City of Durham Trust

Magistrates turn down licence for Back Silver Street pub

Durham magistrates, sitting as the licensing committee, have turned down an application from AMEC for a licence for the proposed new Cafe/Bar in Back Silver Street. Their decision has slowed the growth of new large drinking establishments in the City.

The licensing hearing took place on Thursday February 3rd 2000. After Police and Fire Brigade representatives raised no objections, the magistrates heard three objectors - Douglas Pocock and Roger Cornwell, respectively Secretary and Chairman of the Trust, and Tom Lay, a former Trustee, making an individual objection but speaking with the experience of a neighbourhood watch co-ordinator.

The applicant, AMEC, was represented by a Mr Evans. He said that the pub had planning permission (granted 2 August) and also that it had the approval of English Heritage, and had been on display at the Royal Academy in London over the summer. Answering a question from the Roger Cornwell, he said that the capacity was around 500-600. Questioned by Douglas Pocock, he said that the Millennium and Walkergate schemes were the same project, along with this development. He was clearly trying to widen the approval for the Millennium Scheme to this pub; Douglas was able to put him right. Pressed by Tom Lay, he denied all knowledge of public disorder in Durham after the pubs turned out, despite the many examples in the Gilesgate area which Tom cited.

Douglas Pocock, the Trust's secretary, was the first of the objectors to give evidence. He said that there were already enough public houses in the City. he also drew attention to the situation of the pub, next to the mill race, which posed obvious dangers should drinkers fall in. He was followed by Trust Chairman Roger Cornwell, who supported Douglas and was able to give specific examples of vandalism in his street, which his neighbours had told him about. Roger and Douglas also spoke of the way the development would draw customers from outside the city, which could lead to an increase in drink-driving offences.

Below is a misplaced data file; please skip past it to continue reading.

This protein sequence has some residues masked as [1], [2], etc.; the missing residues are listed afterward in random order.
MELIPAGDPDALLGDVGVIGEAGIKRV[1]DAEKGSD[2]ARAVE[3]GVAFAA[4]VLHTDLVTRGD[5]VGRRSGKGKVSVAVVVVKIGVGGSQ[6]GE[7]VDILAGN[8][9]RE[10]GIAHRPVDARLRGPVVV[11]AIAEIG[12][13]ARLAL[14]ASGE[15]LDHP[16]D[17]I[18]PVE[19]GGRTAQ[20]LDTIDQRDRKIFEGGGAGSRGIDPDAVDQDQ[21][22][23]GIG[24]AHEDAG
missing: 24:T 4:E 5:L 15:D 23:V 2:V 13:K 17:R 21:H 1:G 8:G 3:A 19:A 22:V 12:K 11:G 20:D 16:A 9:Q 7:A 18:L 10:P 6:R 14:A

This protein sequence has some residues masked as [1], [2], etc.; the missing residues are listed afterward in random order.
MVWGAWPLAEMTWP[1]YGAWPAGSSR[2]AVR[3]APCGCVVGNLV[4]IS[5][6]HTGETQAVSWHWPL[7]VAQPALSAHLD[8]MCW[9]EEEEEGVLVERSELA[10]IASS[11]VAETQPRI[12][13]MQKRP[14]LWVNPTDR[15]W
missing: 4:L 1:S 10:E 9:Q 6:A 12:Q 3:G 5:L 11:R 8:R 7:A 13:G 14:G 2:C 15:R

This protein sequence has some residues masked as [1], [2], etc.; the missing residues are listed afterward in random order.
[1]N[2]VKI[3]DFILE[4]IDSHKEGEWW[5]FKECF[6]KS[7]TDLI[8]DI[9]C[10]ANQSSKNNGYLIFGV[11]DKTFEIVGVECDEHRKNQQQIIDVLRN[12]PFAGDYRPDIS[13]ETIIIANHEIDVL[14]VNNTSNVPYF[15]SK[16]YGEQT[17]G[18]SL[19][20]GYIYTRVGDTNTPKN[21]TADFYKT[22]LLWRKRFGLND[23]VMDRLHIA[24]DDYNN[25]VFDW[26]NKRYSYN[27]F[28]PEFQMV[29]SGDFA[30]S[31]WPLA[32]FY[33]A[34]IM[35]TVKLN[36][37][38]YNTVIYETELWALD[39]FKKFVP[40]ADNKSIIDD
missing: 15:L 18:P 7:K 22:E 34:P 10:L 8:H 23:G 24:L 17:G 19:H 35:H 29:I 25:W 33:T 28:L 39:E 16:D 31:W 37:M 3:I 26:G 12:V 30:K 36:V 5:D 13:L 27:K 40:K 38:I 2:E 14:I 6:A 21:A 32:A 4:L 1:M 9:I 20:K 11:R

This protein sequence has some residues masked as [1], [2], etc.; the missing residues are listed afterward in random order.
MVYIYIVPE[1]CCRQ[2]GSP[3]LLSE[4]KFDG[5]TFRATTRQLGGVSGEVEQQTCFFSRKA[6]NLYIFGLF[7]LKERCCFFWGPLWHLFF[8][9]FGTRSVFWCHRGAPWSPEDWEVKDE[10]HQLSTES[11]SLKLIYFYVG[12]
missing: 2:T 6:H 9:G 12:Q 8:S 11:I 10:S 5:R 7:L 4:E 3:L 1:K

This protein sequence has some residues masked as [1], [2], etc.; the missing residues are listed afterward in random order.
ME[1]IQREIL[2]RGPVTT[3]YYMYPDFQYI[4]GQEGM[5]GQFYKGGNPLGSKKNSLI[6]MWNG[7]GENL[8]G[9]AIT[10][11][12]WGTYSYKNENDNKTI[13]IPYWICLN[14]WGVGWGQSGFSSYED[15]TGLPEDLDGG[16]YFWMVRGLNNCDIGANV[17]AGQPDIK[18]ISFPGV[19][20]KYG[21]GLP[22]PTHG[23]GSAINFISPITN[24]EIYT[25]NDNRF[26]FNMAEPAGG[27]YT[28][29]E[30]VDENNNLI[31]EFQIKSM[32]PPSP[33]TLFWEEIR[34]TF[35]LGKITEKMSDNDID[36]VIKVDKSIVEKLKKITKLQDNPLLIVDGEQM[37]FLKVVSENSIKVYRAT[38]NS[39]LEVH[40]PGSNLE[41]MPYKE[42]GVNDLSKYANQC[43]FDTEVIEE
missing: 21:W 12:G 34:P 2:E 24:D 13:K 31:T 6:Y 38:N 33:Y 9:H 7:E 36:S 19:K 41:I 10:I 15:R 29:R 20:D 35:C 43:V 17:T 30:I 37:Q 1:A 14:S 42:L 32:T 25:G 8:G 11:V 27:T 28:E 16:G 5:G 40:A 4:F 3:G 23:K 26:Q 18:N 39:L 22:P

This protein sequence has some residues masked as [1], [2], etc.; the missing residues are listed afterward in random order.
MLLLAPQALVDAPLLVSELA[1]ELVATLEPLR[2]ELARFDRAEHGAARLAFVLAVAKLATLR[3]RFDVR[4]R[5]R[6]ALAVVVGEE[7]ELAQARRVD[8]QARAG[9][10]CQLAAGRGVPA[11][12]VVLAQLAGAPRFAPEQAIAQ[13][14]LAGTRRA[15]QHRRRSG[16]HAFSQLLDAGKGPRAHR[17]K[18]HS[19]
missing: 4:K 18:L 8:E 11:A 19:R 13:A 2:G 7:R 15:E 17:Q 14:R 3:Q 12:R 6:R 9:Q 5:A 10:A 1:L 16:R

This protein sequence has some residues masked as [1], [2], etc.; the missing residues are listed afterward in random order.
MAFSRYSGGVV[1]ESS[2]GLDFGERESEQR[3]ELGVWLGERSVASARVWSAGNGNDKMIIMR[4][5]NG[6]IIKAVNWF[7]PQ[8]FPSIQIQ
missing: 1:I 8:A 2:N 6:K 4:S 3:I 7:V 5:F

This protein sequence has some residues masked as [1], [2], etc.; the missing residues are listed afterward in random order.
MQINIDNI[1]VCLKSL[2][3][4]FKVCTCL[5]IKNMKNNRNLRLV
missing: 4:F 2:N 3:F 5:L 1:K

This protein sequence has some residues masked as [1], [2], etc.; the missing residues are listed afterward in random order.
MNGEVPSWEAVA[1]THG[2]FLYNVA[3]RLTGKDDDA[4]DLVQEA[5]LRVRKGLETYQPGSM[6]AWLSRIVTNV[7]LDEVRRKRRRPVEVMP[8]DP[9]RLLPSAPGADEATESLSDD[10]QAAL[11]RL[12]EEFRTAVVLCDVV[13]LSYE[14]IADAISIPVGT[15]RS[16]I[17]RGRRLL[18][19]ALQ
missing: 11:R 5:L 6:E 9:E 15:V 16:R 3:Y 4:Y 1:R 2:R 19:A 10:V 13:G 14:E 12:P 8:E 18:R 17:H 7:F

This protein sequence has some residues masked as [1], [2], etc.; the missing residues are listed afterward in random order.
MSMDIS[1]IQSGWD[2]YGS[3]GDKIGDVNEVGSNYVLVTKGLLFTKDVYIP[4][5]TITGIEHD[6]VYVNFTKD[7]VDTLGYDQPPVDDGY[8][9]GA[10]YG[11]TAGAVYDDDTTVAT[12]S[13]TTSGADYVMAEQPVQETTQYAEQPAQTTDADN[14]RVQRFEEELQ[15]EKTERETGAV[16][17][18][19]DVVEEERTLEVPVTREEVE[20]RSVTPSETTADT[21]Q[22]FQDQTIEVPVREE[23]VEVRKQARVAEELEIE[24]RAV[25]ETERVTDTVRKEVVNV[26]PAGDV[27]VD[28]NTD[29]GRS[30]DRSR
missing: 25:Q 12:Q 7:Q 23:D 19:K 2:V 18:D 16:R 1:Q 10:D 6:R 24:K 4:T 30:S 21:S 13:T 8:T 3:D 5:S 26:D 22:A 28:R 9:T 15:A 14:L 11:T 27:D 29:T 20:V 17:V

After an adjournment of about 10 minutes, the magistrates returned to say they had decided not to grant the licence. The clerk advised the objectors that the applicants had three weeks in which they could lodge an appeal; if they did the matter would be heard at the Crown Court.

After the hearing, a statement was given to Mark Summers of the Northern Echo; subsequently Roger Cornwell gave an interview to BBC Radio Newcastle and the Evening Chronicle.

Two weeks and six days later an appeal was lodged, stating the grounds in general terms.

The Trust geared itself up to fight that appeal but, at the last moment, we received notification from the applicant's solicitors that they were withdrawing. We now understand the site is being considered for housing.

The problems created by the growth in drinking establishments in the City are highlighted in a series of articles listed here.
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Last updated by Roger Cornwell on 20 February 2001.